Wednesday, April 7, 2021

Definitions: Grade-Separated Crossing

Grade-Separated Crossing

(1) This is an intelligence scale for trails.

Dumb trails get lower grades, so they stay at the bottom of the list, and have to keep to the back of the room.

Smart, cool trails come in at the top of the list and get all the hot dates.

And (you guessed it) trails of different grade ratings don't hang out with each other.

Sometimes the untidy, wandering rambling lower-grade trails are mean to the smart trails. Sometimes it's the other way around.

Rarely do you see mismatched trails finding common ground, and forming friendships, but if they do they keep it secret and don't let on at crossings. Been there, right?

(2) Engineering again, for those so inclined...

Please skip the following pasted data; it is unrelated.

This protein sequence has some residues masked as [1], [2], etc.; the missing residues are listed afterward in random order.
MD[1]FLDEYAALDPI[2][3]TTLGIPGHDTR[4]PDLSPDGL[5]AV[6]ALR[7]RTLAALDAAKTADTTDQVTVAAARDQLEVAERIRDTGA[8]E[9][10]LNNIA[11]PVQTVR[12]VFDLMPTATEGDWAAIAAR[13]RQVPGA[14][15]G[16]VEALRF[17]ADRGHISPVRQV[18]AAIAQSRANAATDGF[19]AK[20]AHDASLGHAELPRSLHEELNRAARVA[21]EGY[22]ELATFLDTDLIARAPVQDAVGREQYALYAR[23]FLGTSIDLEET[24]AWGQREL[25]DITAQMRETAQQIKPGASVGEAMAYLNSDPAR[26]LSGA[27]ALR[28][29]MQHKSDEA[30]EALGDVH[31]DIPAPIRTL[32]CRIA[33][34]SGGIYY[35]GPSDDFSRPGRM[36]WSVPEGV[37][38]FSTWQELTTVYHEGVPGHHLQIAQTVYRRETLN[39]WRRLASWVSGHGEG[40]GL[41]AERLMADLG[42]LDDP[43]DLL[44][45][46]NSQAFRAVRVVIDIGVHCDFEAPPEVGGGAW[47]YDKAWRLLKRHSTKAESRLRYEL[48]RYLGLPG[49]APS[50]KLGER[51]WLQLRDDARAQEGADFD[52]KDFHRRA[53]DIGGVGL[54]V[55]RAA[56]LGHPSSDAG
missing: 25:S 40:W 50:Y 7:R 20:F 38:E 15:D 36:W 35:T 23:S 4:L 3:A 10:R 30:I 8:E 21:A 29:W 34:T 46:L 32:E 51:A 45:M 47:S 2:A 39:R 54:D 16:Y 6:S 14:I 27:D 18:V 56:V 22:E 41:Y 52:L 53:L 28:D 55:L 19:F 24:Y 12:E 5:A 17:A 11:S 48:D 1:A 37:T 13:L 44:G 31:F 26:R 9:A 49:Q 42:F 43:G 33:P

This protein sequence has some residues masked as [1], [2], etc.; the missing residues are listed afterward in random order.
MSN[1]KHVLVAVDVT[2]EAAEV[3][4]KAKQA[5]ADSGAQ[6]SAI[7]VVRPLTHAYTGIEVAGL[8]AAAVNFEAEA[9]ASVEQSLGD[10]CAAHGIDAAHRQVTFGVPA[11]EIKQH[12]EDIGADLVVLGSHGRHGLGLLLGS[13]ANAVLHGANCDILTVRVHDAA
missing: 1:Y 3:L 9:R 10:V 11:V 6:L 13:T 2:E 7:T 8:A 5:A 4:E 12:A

At-grade trails intersect at the same level (or else they technically couldn't intersect, see). But that isn't the whole story. Never is.

Like, take a map, and it shows one road cutting across another one? Or a railway and a road intersecting? But if you go there you see that maybe one road is on a bridge over the other, or goes below the tracks. That's a grade-separated crossing.

Works with a bridge, a tunnel, stuff like that.

Mostly trails meet at a common level, but maybe a trail will cross a railway on a foot bridge, or if this is all in a city, the trail or foot path might pass under a road in a shallow tunnel. Anything to keep the two incompatible routes separated, even if it's only by grade.

Keeps you safe and you don't even have to wear a condom.


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